RAID, in its current designs, can handle a single-disk failure gracefully. However, in the case of a double-disk...
By submitting your personal information, you agree that TechTarget and its partners may contact you regarding relevant content, products and special offers.
failure in a given RAID volume the results can be disastrous. There is only one solution, that I am aware of, that can withstand a double-disk failure in the same RAID group without having a full mirror of the RAID volume. It is the Network Appliance RAID Diagonal Parity (RAID DP), in which the parity bits for RAID are striped both horizontally as with most standard RAID solutions, but also diagonally, thus protecting the environment against a double-disk failure. This is done with only a single extra parity disk per RAID group and, as a result, offers excellent cost/feature benefits. For more information on RAID DP, please visit www.netapp.com/tech_library/3298.html
For other errors, such as power outages, different solutions are required. In the case of a power outage, there a variety of products, both in the disk subsystem and outside the system, such as redundant power supplies on separate circuits that are conditioned and backed up by batteries (UPS) or generators.
Many companies are using battery backed up NVRAM (nonvolatile random access memory) that stores a log of the information being written from the host prior to it being committed to disk. This log will recover a storage system up to the point that the power went out and will guarantee that data isn't lost. As far as data loss is concerned, there are various areas of protection against this, the simplest is a real-time snapshot of the information on the disk subsystem, followed by a full tape backup and then by a mirror of the information. In all of the above cases, consideration must be made and the trade-offs weighed in terms of complexity, risk and cost.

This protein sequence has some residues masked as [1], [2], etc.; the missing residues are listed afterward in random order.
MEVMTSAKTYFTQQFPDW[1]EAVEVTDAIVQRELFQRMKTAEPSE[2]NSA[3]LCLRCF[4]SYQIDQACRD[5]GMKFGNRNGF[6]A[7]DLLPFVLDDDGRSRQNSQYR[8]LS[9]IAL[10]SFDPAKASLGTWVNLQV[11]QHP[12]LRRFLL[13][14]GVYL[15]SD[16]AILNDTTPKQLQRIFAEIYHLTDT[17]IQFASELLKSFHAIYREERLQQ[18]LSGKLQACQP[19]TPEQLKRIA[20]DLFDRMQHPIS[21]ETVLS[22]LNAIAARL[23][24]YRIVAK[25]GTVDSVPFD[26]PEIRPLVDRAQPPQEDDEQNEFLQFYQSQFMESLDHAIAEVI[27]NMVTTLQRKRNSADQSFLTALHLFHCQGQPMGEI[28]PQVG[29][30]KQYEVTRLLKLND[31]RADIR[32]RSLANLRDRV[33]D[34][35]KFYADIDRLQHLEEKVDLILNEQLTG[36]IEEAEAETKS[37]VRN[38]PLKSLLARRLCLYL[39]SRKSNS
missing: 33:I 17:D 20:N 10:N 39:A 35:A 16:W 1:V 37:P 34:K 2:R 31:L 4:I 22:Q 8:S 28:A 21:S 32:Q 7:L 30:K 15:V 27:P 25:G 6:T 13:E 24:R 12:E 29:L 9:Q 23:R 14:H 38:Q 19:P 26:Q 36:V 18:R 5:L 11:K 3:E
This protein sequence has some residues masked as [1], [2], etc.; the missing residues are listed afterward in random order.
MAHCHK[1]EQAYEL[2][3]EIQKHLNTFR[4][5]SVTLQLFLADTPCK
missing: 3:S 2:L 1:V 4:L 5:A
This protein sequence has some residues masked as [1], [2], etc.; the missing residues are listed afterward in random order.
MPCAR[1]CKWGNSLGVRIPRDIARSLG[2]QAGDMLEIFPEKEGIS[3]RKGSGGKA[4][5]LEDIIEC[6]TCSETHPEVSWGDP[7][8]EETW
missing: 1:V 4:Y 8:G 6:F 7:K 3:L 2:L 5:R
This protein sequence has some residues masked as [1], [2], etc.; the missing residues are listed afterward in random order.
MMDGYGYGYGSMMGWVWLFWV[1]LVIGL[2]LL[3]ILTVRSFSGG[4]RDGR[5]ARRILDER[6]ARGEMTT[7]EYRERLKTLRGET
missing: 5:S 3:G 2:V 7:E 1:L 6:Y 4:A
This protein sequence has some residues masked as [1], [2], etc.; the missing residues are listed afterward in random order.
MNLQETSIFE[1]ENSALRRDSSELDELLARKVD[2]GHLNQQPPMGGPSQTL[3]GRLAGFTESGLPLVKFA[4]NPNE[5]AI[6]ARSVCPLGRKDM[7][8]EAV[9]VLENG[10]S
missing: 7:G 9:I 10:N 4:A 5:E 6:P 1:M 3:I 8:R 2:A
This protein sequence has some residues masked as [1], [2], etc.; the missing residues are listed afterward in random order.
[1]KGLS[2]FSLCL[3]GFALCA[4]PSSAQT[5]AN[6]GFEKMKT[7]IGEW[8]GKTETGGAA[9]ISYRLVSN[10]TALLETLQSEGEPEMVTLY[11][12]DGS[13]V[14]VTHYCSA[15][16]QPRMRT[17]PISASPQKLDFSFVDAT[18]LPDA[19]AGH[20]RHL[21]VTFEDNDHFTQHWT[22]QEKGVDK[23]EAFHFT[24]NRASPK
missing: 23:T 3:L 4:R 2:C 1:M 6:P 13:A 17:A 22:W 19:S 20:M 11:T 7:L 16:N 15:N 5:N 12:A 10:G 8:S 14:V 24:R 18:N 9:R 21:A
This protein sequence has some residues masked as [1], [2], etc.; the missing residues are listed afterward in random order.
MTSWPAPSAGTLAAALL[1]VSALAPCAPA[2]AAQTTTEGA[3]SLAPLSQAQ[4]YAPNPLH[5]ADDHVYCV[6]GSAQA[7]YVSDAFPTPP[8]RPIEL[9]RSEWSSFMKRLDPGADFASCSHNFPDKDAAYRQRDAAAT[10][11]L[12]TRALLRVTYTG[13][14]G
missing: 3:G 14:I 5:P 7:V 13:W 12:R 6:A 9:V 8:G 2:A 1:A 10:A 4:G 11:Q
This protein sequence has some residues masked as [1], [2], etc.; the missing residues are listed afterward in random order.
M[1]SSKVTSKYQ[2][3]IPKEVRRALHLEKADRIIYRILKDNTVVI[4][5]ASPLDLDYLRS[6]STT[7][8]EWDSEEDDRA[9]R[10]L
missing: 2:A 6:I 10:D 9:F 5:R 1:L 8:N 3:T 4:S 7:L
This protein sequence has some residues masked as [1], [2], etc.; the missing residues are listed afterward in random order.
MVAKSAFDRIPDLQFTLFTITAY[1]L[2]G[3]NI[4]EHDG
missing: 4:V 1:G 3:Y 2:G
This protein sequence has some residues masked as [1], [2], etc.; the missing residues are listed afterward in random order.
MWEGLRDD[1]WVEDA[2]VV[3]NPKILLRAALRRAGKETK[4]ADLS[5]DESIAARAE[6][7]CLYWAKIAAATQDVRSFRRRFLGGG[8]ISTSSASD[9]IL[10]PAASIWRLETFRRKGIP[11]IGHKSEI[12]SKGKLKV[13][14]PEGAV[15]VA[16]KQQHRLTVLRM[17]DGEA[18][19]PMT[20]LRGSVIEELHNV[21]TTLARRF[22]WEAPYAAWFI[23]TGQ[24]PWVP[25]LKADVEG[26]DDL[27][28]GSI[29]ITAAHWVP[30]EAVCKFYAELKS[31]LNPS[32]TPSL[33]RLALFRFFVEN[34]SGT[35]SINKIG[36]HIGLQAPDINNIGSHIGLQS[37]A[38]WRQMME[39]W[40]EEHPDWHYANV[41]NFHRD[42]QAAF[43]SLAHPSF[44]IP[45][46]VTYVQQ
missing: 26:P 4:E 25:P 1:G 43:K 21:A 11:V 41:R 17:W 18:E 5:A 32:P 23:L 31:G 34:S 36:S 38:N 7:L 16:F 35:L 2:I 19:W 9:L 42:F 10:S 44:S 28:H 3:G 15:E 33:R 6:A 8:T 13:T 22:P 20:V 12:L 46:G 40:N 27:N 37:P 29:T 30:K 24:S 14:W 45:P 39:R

If you need help laying out a solution for a specific application, it is best to check with the vendor of that application for some best practices on designing the solution and then engage the rest of the vendors involved in the solution. You may even need to bring in a services or consulting organization to help you design the best environment for your application.
Dig Deeper on RAID
Related Q&A from Brett Cooper
We are currently using an HDS9960 array and are planning to upgrade early next year to another enterprise array. We're in the process of evaluating ...continue reading
We are looking at purchasing a new storage system for our financial application, what should we be looking for? The system needs to provide very high...continue reading
Storage management expert Brett Cooper answers the question: Are there any basic guides on how a manufacturing company could manage their data better?continue reading
Have a question for an expert?
Please add a title for your question
Get answers from a TechTarget expert on whatever's puzzling you.